Is diplomacy really such a dead end?
American politicians have long derided a career in diplomacy as a dead end for men and women with ambition, as well as a dumping ground for has-been politicians and businessmen who wile away their final coddled days in far flung embassies. Tyler Cowen, the terrific blogger of Marginal Revolution, played on a similar theme last ...
played on a similar theme last week as he mused about the surly state of the diplomatic life.American politicians have long derided a career in diplomacy as a dead end for men and women with ambition, as well as a dumping ground for has-been politicians and businessmen who wile away their final coddled days in far flung embassies. Tyler Cowen, the terrific blogger of Marginal Revolution,
“Diplomats are in some ways like university presidents: little hope for job advancement, serving many constituencies, and having little ability to control events,” he wrote. “Plus they are underpaid relative to human capital. They must speak carefully. They must learn how to wield power in the subtlest ways possible…The entire time on mission the diplomat is eating up his capital and power base, and toward what constructive end? So someone else can take his place? And what kind of jobs can you hope to advance into?”
That dim view of diplomacy has long had particular resonance at the United Nations. Daniel Patrick Moynihan, who served as U.S. ambassador to the United Nations from 1965 until 1968, approached his job with trepidation, recalling that a generation of top American officials had been sent to New York to see their careers run aground. “I had seen Stevenson humiliated. Goldberg betrayed. Ball diminished. Wiggins patronized. Yost ignored. Bush traduced. Scali savaged,” Moynihan recalled in his memoirs on his U.N. days, Dangerous Place. “I had twice said no to the post I was now to assume.”
Dean Acheson, an affirmed believer in multilateral diplomacy, ran into Moynihan at the Metropolitan Club in Manhattan to convey his contempt for the top American job at the U.N. “Moynihan,” Acheson said. “My respect for you took a precipitous decline when I learned you even considered that ridiculous job.”
Even Moynihan showed disdain for the job he so clearly coveted. “Scarcely anything of consequence in the world of high politics had happened in Turtle Bay since Korea in the early 1950s, and few could imagine that anything of consequence would ever happen there again,” he wrote.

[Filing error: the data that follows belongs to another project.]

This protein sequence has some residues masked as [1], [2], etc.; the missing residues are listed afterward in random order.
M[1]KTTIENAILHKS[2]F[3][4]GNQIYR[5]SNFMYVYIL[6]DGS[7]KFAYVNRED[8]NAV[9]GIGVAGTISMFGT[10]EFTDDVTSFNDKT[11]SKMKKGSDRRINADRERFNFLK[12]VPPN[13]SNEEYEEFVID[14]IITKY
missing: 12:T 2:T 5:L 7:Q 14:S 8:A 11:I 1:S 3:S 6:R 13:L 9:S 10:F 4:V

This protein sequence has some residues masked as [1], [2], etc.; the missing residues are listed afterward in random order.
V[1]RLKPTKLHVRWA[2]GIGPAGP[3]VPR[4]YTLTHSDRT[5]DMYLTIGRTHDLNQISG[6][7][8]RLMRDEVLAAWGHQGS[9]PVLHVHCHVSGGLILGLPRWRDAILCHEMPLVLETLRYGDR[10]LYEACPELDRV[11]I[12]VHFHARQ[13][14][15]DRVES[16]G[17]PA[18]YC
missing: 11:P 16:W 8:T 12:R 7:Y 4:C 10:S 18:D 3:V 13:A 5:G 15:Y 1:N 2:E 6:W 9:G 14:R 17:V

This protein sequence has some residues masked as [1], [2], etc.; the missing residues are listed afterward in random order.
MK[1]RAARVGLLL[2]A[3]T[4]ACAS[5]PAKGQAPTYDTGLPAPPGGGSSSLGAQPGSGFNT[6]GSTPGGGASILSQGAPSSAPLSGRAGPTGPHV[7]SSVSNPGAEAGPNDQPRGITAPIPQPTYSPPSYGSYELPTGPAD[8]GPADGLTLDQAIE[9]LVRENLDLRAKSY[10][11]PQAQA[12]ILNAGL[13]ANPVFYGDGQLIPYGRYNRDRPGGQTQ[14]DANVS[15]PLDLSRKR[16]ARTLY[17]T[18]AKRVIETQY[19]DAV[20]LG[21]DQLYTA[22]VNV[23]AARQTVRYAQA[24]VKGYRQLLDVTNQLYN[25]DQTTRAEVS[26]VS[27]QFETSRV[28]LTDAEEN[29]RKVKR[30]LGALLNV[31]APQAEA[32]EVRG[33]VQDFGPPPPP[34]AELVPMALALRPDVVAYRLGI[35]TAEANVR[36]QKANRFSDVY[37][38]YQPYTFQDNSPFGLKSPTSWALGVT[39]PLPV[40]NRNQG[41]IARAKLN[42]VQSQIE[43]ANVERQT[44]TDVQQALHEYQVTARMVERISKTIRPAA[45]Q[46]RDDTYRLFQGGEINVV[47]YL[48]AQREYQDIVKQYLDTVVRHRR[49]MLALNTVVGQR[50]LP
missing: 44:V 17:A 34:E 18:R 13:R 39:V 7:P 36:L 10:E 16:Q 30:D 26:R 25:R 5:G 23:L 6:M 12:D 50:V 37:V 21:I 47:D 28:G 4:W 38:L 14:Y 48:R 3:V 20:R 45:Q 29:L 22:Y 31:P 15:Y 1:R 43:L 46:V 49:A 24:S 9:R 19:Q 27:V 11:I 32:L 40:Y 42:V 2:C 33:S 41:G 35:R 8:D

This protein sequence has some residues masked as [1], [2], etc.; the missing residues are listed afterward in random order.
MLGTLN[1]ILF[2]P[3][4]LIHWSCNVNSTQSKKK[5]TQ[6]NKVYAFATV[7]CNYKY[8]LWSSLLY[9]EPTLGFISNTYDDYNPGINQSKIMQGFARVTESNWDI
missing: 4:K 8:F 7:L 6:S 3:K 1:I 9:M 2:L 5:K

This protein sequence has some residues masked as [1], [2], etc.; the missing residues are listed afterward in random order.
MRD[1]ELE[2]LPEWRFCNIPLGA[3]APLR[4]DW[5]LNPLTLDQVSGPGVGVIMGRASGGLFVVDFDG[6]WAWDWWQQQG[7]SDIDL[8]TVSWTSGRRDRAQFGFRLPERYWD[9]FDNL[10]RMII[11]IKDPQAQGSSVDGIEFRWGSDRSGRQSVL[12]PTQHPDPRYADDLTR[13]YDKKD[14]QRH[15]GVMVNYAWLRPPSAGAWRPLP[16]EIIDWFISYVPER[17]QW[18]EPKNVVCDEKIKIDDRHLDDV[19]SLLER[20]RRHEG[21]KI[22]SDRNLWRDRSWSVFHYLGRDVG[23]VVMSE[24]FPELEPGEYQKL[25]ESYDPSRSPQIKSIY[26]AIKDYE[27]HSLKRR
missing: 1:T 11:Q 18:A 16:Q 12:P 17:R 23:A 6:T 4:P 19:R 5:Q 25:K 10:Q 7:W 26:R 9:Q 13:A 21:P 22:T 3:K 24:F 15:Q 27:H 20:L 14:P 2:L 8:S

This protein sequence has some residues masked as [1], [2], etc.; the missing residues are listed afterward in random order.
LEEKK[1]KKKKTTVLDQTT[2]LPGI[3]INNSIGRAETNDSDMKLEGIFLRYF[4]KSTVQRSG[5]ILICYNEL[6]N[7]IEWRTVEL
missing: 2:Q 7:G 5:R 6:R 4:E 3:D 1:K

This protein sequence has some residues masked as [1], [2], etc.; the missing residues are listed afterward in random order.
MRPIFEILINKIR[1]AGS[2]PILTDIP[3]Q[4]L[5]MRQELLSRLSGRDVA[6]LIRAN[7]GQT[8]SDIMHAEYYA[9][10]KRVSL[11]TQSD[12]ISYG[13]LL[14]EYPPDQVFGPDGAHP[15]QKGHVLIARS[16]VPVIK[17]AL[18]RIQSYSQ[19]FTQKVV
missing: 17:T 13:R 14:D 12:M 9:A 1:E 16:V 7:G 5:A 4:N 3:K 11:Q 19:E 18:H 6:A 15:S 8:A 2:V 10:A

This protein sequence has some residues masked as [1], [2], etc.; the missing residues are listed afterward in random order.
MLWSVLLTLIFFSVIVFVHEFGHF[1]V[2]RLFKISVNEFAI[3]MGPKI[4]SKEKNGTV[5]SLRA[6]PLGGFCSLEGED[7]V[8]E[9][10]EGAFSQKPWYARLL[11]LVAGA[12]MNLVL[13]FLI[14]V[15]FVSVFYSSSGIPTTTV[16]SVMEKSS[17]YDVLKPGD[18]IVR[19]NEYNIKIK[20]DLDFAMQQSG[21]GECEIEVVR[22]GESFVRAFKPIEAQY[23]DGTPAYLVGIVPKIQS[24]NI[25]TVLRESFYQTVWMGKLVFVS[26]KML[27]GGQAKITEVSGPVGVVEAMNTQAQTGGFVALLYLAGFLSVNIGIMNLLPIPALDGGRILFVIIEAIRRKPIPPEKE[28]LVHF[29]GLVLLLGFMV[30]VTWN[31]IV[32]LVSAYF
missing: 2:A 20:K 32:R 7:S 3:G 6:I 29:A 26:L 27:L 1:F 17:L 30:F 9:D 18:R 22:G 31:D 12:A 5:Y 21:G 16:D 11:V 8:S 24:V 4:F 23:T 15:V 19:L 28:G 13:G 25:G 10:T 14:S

But a quick look at the historical record shows that a top job at the U.N. is actually one of America’s great political launching pads. Yes, there are plenty of counterexamples. John Danforth, the former Missouri Senator, and Richard C. Holbrooke, were both passed over for the Secretary of State job after serving at Turtle Bay. And the U.N. was the last stop in the careers of Adlai Stevenson and Arthur J. Goldberg. “I had an exaggerated opinion of my capacities,” recalled Goldberg, who gave up his seat on the Supreme Court in 1965, to become U.S. ambassador to the United Nations, where he hoped to lead America out of the Vietnam war. “I thought I could persuade Johnson that we were fighting the wrong war.”
But George H.W. Bush went on to become the president of the United States. Madeleine K. Albright, an obscure academic, used her perch as U.N. ambassador to become Secretary of State. Susan E. Rice, the U.S. ambassador to the United Nations, will almost certainly be a contender for one of America’s two top foreign policy jobs, Secretary of State or National Security Advisor, if they open up in the coming years.
Prospects for advancement among foreign diplomats is even better. Russia and Egypt’s foreign ministers, Sergei Lavrov and Aboul Gheit, served as their country’s U.N. envoys. And Danilo Turk, who served a stint as Slovenia’s U.N. ambassador, and subsequently served as a top U.N. official, has gone on to become president of his country. Even Moynihan went on to win elections as New York’s senator, serving nearly a quarter century from 1977 to 2001. So, all in all, it’s not such a hopeless gig.
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